Photo: UNMAS

Established in 1997, the United Nations Mine Action Service (UNMAS) works to eliminate the threat posed by mines, explosive remnants of war and improvised explosive devices by coordinating United Nations mine action, leading operational responses at the country level, and in support of peace operations, as well as through the development of standards, policies and norms.

As a specialized service of the United Nations located within the Department of Peace Operations, UNMAS operates under UN legislative mandates of both the General Assembly and the Security Council. UNMAS also responds to specific requests for support from the UN Secretary-General or designated official.

Thank you for the support from Cambodia, Colombia, and Swiss Republic.

Exhibition Disclaimer

The designations and the presentation of the materials used in this exhibition, do not imply the expression of any opinion whatsoever on the part of the United Nations concerning the legal status of any country, territory, city or area or of its authorities, or concerning the delimitation of its frontiers or boundaries. Also, the boundaries and names shown and the designations used in this exhibition do not imply official endorsement or acceptance by the United Nations. Most of the data, with the exception of information presented by specific organizations and the data presented in the M&E Dashboard, comes from the International Campaign to Ban Landmines, a global network of non-governmental organizations, active in 100 countries.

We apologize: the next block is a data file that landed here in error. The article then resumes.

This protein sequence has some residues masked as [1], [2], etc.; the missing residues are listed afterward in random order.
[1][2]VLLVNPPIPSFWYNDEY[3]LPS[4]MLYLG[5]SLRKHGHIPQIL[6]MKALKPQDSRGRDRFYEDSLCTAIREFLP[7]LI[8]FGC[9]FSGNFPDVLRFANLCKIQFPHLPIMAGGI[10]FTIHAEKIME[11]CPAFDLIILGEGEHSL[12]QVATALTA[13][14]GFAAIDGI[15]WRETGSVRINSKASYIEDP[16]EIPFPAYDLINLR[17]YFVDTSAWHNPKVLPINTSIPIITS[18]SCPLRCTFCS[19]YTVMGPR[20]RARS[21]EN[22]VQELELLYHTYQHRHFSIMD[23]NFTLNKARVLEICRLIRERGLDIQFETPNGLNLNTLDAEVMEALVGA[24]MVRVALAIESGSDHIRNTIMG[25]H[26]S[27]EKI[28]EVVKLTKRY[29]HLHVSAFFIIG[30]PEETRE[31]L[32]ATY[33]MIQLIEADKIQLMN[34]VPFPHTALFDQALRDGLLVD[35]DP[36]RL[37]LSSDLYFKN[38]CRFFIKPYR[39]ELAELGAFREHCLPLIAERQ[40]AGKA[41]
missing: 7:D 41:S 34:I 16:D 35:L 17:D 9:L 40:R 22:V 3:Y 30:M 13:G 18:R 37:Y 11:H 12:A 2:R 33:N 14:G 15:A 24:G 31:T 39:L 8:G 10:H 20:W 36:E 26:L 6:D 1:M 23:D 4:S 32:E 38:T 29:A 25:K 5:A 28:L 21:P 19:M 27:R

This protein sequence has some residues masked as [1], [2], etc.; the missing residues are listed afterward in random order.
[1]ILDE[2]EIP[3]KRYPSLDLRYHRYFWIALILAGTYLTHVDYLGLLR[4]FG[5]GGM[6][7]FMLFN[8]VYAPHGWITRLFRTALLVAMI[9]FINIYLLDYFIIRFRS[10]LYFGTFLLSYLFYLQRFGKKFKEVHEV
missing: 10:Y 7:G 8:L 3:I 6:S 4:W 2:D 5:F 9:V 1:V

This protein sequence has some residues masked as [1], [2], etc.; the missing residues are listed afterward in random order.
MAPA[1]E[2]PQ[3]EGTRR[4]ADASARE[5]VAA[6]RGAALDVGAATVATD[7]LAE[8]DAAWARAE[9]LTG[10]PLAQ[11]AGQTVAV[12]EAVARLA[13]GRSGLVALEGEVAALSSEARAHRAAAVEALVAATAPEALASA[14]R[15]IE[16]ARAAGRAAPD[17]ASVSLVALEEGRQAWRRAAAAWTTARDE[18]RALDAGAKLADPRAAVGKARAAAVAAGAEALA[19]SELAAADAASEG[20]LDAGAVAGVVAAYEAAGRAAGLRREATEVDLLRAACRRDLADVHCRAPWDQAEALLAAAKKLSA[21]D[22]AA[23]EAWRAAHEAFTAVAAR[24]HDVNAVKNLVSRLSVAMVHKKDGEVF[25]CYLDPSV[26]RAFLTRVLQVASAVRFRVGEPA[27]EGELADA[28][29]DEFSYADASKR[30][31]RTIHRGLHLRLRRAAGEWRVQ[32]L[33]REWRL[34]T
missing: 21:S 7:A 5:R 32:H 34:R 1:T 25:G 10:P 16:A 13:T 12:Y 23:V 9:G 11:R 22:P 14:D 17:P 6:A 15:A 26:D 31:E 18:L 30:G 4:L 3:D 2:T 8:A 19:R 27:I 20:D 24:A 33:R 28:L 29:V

Design: This exhibit was produced by UNMAS, with illustration and design by Nina Bonetti, concept and design by Jiaxuan Xiang and assistance from an anonymous designer. Original graphics and photos were provided by Giles Duley, Legacy of War Foundation. Photos were provided by the Geneva International Centre for Humanitarian Demining, The HALO Trust, Humanity & Inclusion, the International Campaign to Ban Landmines, Mines Advisory Group, and the United Nations.